Deliveries of the Johnson & Johnson COVID-19 vaccine in the US are set to plummet by more than 80 percent next week — as the manufacturer struggles with a production problem, according to the Centers for Disease Control and Prevention.
The CDC’s website indicates that more than 4.9 million doses of J&J’s vaccine were allocated within the US last week — but next week, only 700,000 doses will be provided.
Federal officials have cautioned states that there could be fluctuations in available vaccine supply, but it isn’t clear why next week’s supply, specifically, is seeing such a sharp decrease in availability, according to The Wall Street Journal.
Though J&J recently faced a production issue at a contract manufacturer’s plant in Baltimore — which some state officials have pegged as the cause — that plant is not officially authorized by U.S. regulators to supply doses in the U.S.
The New Brunswick, NJ-based corporation has been making the vaccine’s main ingredient at its own plant in the Netherlands, which has doled out the vaccines available in the US since it was authorized in late February, according to the report.
A J&J spokesman declined to comment to the Journal about next week’s dip in supply, but said that 100 million does are still set to be delivered to the US for use by mid-year — possibly the bulk of it by late May.
Together with US regulators, the corporation is also working toward the authorization of the Baltimore plant, according to the spokesman.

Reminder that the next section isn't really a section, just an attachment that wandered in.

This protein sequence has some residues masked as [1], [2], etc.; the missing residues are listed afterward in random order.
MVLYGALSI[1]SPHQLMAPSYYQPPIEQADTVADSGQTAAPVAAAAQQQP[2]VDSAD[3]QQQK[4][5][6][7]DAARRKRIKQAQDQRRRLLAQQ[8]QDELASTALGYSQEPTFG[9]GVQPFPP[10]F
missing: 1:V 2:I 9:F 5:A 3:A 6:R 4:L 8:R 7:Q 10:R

While the US is expected to receive millions of doses of Pfizer and Moderna vaccines next week, state officials said the drop in available J&J doses could lead to fewer vaccine appointment slots overall, according to the Journal.
“It definitely is way lower than what we were expecting,” Dr. Danny Avula, Virginia’s state vaccine coordinator, told the Journal. “It’s just going to take longer for those who want a vaccine to be able to get vaccinated.”
The J&J vaccine would be a strong option for college students returning home at the end of the spring semester, because it is administered as a single dose — unlike the Pfizer and Moderna jabs which are given as two separate doses weeks apart, Avula said.
Earlier this week, around a dozen people reportedly suffered adverse reactions — including nausea and dizziness — to the single-dose vaccine at Dick’s Sporting Goods Park site in Commerce City, Colorado.
In response, Johnson & Johnson said it is “collecting the necessary information” about the individuals who received the jab and would share their findings with the U.S. Food and Drug Administration and “other appropriate health authorities.”